Galerie des Modes, 12e Cahier, 5e Figure

Posted by muhammad nasrudin

Young lady in a solid Polonaise of Buras, trimmed with a band of the same stuff, in 1778. (1778)

Jean-Jacques Rousseau, citizen of Geneva, after having strongly declaimed against the swaddling of infants and the manner of dressing them, at last had the satisfaction to make converts: children were raised and dressed following the method he had indicated; but the simplicity he had tried to introduce to men's and women's dress did not have the same success.  It was not until 1778, sometime after the death of that celebrated Philosopher, that one hazarded to make gowns along the principals of that Author, and it was with the polonaises that one made this attempt; they were known under the name of "Jean-Jacques" polonaises: that which the Figure represents is of that type.

Stuff of buras for trim, a band without pleats of matching material placed en barriere, the sleeves folded up in the peasant style, without trim, showing the little linen bonshommes; the volant of the petticoat also of matching material and without pleats.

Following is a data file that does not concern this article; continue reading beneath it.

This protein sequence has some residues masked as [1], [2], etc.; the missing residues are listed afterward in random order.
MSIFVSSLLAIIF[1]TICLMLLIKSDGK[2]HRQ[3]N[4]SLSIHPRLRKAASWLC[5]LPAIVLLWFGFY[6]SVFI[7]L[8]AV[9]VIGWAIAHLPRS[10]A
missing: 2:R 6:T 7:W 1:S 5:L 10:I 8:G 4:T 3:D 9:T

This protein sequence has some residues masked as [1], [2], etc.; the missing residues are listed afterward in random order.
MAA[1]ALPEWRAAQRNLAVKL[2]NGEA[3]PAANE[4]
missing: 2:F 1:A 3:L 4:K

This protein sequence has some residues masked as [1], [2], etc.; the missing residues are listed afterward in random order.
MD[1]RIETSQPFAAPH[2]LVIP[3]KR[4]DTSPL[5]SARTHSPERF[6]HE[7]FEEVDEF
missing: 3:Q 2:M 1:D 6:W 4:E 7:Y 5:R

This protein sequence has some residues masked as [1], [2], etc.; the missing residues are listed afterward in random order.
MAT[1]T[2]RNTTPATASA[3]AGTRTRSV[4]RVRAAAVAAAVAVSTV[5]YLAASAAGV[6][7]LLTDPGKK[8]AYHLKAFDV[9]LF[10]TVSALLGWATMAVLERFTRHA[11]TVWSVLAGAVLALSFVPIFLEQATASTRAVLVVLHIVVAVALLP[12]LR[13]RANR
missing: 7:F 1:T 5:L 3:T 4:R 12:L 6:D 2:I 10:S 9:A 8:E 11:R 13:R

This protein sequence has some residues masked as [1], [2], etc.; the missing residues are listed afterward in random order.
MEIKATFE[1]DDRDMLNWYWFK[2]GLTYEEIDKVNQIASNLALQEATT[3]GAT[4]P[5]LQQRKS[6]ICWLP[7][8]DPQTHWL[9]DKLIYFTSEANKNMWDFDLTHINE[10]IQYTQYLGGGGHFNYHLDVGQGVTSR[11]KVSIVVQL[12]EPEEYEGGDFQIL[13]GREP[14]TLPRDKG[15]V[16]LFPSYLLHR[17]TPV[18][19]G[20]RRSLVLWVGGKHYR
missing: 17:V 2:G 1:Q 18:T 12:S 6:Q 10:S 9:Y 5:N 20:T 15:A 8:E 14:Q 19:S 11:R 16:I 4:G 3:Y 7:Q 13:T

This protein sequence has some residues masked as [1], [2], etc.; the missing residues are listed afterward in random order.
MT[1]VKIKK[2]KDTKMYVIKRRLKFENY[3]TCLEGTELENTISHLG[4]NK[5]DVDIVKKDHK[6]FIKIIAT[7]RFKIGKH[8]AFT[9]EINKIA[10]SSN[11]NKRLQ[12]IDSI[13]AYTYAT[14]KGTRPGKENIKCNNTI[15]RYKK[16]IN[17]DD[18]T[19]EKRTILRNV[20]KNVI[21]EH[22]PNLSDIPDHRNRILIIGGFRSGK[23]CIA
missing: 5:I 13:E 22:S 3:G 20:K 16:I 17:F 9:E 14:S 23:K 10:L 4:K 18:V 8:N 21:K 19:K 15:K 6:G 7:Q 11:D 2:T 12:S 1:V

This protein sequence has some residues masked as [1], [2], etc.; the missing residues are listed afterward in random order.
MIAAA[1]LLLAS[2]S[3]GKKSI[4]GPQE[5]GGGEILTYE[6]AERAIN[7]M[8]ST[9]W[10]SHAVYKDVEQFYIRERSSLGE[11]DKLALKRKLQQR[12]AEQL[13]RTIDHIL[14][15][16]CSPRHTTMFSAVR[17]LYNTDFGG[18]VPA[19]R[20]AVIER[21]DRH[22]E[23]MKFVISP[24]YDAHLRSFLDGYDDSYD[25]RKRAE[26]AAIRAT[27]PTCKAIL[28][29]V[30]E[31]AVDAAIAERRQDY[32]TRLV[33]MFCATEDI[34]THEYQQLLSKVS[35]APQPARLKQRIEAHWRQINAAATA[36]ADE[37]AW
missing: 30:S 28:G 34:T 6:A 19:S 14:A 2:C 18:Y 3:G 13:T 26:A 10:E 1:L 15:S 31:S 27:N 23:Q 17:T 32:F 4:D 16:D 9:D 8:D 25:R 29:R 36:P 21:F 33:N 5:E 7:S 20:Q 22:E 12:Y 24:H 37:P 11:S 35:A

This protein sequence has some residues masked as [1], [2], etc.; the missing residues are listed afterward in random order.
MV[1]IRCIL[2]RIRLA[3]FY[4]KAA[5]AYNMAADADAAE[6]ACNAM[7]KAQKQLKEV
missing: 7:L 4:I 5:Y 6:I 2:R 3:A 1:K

These polonaises, the same as the current polonaises or "frock-coat" polonaises, fasten under the contentement, have little wings, and are spread on the sides, uncovering the little scalloped vest on the bottom, and without trim.

It would not do, with these gowns, to adopt a too-elegant coiffure: that of the Figure is composed of a medium cap with peasant-style lappets, of Italian gauze, positioned strongly in the back; the coque is high and separate, two curls falling very low, and on the cap a large but pinched solid-colored ribbon.

 A bouffante of goffered filet lace around the neck, and found to hold in the front a gold alliance.*

The shoe must be very simple, and uniform with the rest of the outfit.

* An engagement ring